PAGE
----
India’s low cost housing initiatives will have to be both climate resilient and climate responsive if the country hopes to reduce its vulnerability to the climate crises Read more
Can India’s low-cost housing schemes rise to the climate challenge?
Schemes related to affordable homes need to focus more on the climate vulnerabilities of people residing in them and less on chasing elusive targets
The world seems to be at an inflection point. Even as the Intergovernmental Panel on Climate Change (IPCC) issued its latest set of warnings in its Physical Science of Climate Change, news poured in from around the world of dangerous rains, flooding, drought and wildfires. Over several years of worsening climate around the world and multitudes of scientific literature warning of the same, a clear pattern of cause and effect has emerged–the poor are and will continue to be the worst affected by impacts of climate change, to which they have contributed the least.
For India, which is among the most affected countries by climate and weather extremes and simultaneously suffers from endemic levels of poverty, this pattern of vulnerability reveals frightening prospects when combined with warnings of worsening climate impacts. The writing on the wall is clear. India’s poverty reduction strategy, particularly the low-cost housing initiative–Pradhan Mantri Awas Yojana (PMAY)–will be crucial in determining how well the country can mitigate and adapt to the climate crisis.
Launched in 2015, the same year as the signing of the Paris Agreement, the PMAY sought to construct 50 million affordable homes for those households that did not own any permanent housing. While the flagship housing programme has been seen as a central plank in India’s poverty alleviation strategy, the construction-heavy scheme is far from a guaranteed success when it comes to dealing with climate.
India’s construction sector is estimated to release four million tonnes of carbon dioxide annually, making up about 12% of the country’s total greenhouse emissions in 2011. When included with emissions from operating buildings, the sector constitutes close to 40% of all carbon emissions.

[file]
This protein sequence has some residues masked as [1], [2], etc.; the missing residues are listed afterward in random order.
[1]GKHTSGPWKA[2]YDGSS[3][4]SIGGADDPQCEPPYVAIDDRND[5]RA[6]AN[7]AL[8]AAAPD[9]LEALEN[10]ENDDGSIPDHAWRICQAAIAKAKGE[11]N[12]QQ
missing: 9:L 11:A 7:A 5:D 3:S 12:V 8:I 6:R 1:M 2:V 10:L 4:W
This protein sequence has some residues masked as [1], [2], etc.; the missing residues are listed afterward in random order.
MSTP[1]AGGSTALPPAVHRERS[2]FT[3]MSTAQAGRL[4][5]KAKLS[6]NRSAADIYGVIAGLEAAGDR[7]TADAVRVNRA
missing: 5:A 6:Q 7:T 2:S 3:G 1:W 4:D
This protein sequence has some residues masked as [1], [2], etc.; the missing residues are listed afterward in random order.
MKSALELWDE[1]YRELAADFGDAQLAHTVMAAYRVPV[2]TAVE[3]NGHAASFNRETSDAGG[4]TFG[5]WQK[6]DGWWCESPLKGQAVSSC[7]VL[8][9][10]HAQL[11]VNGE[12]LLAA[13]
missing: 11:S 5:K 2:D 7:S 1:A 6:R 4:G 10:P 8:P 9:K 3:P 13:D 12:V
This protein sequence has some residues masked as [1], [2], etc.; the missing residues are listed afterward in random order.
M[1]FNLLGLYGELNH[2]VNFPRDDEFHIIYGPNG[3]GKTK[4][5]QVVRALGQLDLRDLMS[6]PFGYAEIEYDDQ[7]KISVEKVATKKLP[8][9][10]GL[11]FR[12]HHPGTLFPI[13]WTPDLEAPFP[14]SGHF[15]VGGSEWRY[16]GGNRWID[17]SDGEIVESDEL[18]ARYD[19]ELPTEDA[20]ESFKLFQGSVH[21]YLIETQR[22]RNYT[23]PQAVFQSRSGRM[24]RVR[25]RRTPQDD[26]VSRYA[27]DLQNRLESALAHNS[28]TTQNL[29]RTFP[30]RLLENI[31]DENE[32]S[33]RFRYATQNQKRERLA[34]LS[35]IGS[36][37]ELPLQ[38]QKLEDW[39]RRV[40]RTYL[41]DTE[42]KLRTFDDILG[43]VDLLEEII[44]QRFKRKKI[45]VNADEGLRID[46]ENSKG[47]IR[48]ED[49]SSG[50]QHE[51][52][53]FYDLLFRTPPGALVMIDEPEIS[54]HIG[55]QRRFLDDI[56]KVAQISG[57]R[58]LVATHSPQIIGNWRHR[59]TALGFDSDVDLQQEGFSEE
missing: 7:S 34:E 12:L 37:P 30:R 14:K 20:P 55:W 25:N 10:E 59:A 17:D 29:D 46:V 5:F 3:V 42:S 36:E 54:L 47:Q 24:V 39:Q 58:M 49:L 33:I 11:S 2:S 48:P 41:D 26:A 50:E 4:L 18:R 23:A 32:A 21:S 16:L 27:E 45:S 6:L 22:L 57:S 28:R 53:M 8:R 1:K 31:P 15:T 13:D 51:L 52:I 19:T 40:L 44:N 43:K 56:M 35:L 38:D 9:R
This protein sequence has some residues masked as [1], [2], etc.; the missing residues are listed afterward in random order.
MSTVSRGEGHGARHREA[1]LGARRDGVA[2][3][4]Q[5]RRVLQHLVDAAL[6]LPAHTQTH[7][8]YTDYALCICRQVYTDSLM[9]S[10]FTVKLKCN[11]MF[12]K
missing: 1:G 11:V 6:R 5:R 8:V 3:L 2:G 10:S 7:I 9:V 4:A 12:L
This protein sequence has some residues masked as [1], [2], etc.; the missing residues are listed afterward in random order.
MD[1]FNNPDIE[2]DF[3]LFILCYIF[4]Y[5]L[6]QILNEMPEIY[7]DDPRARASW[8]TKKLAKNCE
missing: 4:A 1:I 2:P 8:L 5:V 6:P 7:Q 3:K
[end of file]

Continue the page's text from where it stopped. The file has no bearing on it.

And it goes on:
So far, approaches to PMAY make use of energy-intensive materials, particularly kiln-fired bricks, steel and concrete. Greener and cost-effective technologies have been sidestepped in the pursuit of landmark targets by 2022. Its adoption for rural homes would have saved 1.6 billion litres of water annually, reduced carbon dioxide emissions by 27 million tonnes, and expedited the pace of construction by 20% through the same years.
But more importantly, have these houses in fact reduced the vulnerability of those that reside in them, particularly to the vagaries of climate and weather?
Why climate resilience is crucial for India’s affordable houses
In India, climate change effects such as severe droughts, devastating floods and cyclones may force more than 45 million people to migrate from their homes in India by 2020, says a report titled ‘Costs of climate inaction: displacement and distress migration.’
To be clear, successful affordable housing must keep people safe during such disasters. As a matter of fact, climate-proofing of affordable housing has warranted benefits. “The mandatory adoption of cool roofs in Telangana and Hyderabad has ensured comfort against the blistering heat waves, rising year after year–in a tropical country like India”, says Abinash Mohanty, senior researcher and programme lead at the Council on Energy, Environment and Water (CEEW), a global non-profit vested in researching the utility of resources.
It’s about time for the government to incorporate climate resilience in its affordable housing and other welfare housing schemes. One of the hiccups to its implementation is the identification of compounding impacts of risks and general assumptions that communities can tackle disasters on their own, especially slow onset climate impacts such as rising sea levels or melting glaciers. “Granular climate risk assessment eludes the housing sector, followed by identification of the critical infrastructure among frontline communities like schools, hospitals and other essential structures,” adds Mohanty.